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Argument: The primary process reduces debate leading up to national conventions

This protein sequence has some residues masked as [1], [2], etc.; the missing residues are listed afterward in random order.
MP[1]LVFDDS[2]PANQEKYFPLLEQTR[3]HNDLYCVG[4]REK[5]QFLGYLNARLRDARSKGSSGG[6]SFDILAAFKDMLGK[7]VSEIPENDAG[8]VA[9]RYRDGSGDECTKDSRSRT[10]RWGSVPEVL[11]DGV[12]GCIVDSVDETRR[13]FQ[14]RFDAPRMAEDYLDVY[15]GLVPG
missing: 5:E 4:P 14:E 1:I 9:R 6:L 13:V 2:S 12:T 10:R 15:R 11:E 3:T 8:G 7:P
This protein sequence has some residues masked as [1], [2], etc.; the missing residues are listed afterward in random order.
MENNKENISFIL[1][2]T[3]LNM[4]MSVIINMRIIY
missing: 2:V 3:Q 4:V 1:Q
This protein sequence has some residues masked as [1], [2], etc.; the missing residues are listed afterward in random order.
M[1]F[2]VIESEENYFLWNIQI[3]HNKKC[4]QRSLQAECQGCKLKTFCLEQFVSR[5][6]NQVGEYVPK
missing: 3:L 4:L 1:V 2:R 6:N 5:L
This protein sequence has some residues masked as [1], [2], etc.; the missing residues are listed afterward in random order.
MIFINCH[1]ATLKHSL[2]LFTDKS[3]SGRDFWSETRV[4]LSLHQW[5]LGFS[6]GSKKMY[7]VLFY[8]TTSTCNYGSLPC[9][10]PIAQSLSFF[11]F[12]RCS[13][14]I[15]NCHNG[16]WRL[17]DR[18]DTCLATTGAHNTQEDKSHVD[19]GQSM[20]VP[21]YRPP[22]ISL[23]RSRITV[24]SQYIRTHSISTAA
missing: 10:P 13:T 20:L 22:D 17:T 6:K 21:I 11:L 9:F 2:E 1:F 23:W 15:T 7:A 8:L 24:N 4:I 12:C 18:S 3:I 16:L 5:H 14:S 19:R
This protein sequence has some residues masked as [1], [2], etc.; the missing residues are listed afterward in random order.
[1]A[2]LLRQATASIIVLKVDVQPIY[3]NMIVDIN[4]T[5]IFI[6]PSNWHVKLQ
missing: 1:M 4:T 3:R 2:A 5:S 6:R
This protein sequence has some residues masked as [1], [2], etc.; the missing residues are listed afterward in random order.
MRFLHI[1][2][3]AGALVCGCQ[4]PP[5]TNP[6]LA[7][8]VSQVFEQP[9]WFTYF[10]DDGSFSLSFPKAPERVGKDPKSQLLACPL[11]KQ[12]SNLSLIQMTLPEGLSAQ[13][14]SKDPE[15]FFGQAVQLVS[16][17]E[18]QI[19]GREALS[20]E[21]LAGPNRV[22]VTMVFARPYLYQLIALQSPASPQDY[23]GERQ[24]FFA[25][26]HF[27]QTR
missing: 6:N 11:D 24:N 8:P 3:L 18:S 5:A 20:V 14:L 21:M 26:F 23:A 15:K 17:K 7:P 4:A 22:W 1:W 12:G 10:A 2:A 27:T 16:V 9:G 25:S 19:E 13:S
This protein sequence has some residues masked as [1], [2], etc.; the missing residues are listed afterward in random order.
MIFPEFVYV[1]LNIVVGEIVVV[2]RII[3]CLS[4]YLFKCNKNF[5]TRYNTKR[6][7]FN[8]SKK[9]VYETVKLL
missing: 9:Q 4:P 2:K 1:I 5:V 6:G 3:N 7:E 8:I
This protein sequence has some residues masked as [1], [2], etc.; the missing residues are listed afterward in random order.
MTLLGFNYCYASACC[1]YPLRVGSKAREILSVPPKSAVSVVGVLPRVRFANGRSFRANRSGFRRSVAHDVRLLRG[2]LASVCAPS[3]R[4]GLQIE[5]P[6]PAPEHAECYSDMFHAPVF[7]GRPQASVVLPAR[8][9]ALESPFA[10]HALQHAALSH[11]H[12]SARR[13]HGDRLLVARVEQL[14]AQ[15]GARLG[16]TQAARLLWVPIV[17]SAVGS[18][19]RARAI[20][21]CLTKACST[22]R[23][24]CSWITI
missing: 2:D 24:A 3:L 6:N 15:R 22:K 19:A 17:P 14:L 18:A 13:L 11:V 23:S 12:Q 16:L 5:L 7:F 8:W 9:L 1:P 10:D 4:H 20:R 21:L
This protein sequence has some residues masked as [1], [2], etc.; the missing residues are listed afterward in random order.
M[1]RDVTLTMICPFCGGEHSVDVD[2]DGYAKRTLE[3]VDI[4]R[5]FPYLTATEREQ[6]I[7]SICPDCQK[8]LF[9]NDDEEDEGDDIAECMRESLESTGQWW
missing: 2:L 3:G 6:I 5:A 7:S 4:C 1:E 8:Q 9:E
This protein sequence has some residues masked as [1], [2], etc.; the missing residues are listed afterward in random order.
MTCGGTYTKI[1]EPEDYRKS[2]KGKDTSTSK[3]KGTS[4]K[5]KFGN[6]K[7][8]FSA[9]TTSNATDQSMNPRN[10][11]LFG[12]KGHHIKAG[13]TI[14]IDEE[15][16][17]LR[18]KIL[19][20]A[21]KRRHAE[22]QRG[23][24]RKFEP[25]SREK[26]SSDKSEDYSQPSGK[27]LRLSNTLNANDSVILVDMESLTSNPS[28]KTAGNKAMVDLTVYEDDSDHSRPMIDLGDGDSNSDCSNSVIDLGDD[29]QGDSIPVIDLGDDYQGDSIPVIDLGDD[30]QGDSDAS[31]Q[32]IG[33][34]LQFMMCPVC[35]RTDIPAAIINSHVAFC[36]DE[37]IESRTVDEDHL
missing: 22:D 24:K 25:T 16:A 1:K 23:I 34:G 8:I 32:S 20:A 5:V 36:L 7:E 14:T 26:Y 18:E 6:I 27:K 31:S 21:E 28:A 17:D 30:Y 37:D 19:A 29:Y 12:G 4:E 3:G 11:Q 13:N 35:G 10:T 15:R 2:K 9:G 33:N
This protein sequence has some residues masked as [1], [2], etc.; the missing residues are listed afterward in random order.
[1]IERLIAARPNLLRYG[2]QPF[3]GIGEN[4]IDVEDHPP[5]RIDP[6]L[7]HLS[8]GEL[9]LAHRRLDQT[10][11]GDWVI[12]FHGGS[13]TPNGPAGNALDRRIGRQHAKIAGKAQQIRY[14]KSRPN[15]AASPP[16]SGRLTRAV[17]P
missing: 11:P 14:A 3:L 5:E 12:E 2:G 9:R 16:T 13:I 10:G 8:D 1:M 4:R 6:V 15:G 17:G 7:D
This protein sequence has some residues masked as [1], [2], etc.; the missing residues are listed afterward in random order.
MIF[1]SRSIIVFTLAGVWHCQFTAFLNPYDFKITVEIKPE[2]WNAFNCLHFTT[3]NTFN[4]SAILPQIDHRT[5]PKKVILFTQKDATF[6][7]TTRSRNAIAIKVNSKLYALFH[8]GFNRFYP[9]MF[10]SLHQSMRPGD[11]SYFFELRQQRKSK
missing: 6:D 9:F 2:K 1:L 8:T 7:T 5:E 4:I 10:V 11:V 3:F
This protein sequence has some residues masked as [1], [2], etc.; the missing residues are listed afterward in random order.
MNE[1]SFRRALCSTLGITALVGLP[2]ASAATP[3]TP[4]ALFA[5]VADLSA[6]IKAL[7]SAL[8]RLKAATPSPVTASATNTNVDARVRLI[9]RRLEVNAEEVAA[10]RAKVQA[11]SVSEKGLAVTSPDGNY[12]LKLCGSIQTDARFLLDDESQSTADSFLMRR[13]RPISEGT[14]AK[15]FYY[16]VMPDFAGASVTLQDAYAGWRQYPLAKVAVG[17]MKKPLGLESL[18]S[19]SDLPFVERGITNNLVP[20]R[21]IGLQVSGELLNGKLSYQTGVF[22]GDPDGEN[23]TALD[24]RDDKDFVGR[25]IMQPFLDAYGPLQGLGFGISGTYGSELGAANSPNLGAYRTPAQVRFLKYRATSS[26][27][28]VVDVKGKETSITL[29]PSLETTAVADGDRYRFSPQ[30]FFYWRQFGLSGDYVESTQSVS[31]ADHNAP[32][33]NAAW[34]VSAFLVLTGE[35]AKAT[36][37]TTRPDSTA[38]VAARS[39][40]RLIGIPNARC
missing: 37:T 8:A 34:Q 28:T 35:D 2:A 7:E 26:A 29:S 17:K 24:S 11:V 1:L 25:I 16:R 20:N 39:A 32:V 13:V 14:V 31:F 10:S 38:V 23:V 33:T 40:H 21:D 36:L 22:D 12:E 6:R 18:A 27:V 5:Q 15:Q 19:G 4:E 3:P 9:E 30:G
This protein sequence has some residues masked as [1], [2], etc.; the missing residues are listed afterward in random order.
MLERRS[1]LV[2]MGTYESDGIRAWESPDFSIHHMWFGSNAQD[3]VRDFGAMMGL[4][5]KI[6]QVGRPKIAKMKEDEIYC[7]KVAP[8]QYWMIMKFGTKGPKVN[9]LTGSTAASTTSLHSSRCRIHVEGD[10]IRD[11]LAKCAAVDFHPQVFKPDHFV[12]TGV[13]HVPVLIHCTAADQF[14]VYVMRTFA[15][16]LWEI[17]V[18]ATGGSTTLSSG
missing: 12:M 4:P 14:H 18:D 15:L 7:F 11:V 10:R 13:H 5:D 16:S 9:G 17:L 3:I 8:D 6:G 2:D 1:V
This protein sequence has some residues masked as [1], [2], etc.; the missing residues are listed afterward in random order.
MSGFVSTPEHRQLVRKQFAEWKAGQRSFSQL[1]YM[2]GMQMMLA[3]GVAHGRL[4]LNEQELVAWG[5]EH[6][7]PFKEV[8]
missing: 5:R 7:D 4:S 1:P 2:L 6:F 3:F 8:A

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January 3, 2008 "The need for a radical reordering goes far beyond the challenges that arose when Iowans struggled to match blue Obama yard signs with green Christmas lights. In a country where the media and political classes far prefer a presidential horse race to the slog of governing, the theater of a front-loaded nominating process is so irresistible that ambitious legislators and journalists exit Washington for Iowa faster than you can say "unfinished business." Obama skipped a key vote on Iran--and then condemned Clinton for showing up and voting with the Bush Administration. Clinton, Obama, Joe Biden, Chris Dodd and John McCain all missed the November vote on the Peru Free Trade Agreement, which set the agenda for future trade debates. This is not a new phenomenon, but "senatorial debilitation"--to borrow a phrase from former Maine Senator Margaret Chase Smith, who once proposed a constitutional amendment to boot senators who spent too much time campaigning--is now so thorough that even revelations of presidential lawlessness (for instance, former White House press secretary Scott McClellan's allegation that Bush was in on the plot to discredit former Ambassador Joe Wilson) aren't enough to draw media attention away from kaffeeklatsches in New Hampshire. Just as governing suffers, so too does politics. "Concluding the nomination process in the winter for all intents and purposes leaves the parties' nominees in waiting, and voters with a vacuum for many months, until the conventions in the late summer," explains Wang. "That gap tends to induce the anointed candidates to focus on raising private money while the public's attention subsides, reducing the amount of time that might be more productively devoted to debating the major issues."

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